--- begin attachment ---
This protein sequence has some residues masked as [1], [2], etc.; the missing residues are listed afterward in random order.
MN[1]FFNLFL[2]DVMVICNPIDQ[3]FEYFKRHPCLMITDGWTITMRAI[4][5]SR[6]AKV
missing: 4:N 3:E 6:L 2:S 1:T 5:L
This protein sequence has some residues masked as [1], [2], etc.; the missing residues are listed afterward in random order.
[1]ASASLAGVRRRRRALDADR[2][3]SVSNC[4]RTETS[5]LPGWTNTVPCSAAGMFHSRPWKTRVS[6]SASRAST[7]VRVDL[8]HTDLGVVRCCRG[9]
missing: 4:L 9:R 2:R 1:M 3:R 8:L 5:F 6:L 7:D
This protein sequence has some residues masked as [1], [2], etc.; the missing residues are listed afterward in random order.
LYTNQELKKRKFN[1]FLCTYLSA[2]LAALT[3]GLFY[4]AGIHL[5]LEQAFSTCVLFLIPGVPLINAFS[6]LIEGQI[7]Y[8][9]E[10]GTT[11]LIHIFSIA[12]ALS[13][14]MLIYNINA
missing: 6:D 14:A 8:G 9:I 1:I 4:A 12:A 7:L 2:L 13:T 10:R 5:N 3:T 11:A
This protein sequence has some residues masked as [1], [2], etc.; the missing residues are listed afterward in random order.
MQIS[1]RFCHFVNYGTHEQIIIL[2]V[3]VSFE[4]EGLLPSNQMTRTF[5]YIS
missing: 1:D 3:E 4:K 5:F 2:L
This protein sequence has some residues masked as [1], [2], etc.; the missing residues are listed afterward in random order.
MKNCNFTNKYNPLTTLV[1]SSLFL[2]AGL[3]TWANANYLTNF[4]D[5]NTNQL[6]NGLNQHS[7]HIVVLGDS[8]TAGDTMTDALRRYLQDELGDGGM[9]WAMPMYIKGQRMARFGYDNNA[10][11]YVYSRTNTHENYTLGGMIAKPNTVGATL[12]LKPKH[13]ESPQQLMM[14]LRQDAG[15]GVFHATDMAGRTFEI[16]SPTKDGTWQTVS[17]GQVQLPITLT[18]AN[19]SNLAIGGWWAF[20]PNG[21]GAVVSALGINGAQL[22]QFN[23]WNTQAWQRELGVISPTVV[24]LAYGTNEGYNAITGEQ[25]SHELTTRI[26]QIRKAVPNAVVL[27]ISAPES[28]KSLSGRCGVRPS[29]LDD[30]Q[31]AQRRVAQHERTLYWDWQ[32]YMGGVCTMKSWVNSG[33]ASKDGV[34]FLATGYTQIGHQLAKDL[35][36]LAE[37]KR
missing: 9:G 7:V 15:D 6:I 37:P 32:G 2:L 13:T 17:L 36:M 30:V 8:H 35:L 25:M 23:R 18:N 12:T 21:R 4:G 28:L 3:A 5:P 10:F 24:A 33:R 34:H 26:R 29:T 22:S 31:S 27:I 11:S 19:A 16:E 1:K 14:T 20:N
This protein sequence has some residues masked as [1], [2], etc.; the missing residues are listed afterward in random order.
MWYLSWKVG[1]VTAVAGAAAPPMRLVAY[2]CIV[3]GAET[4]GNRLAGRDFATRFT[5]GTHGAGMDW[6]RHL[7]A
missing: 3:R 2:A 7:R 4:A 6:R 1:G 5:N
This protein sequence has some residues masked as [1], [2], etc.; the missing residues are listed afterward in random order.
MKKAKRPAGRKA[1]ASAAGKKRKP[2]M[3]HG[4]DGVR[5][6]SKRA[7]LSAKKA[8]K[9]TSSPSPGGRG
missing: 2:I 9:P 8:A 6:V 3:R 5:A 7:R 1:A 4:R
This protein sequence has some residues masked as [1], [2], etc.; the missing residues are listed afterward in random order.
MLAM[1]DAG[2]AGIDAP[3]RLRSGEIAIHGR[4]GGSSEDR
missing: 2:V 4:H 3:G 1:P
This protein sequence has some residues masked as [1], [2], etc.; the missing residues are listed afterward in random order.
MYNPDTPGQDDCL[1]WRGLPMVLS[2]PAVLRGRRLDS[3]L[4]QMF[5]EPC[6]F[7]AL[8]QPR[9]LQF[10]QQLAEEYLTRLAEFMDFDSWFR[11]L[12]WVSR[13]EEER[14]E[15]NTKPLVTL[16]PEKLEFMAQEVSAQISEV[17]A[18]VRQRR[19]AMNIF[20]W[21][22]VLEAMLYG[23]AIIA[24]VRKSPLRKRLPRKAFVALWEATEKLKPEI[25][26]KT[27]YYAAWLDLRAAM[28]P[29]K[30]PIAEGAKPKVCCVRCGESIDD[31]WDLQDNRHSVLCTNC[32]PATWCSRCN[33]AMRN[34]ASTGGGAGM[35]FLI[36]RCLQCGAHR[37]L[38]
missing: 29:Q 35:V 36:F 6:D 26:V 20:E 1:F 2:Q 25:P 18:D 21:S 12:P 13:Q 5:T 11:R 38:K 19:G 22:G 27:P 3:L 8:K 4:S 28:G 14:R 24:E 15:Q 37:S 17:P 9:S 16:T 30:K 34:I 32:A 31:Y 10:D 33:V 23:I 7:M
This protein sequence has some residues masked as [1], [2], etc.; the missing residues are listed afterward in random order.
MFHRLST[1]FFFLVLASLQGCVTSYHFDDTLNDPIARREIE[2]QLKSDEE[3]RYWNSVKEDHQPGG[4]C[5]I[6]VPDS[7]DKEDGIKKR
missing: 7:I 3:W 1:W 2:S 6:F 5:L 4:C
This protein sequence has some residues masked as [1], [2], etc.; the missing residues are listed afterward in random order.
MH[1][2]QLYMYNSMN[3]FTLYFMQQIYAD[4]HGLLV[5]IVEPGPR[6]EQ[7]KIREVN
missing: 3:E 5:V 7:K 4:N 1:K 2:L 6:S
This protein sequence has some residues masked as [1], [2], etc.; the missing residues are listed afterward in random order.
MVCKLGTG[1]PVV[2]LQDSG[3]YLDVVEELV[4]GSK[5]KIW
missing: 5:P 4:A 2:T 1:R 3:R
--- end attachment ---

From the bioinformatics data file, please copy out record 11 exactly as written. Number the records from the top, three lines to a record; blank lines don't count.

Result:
This protein sequence has some residues masked as [1], [2], etc.; the missing residues are listed afterward in random order.
MH[1][2]QLYMYNSMN[3]FTLYFMQQIYAD[4]HGLLV[5]IVEPGPR[6]EQ[7]KIREVN
missing: 3:E 5:V 7:K 4:N 1:K 2:L 6:S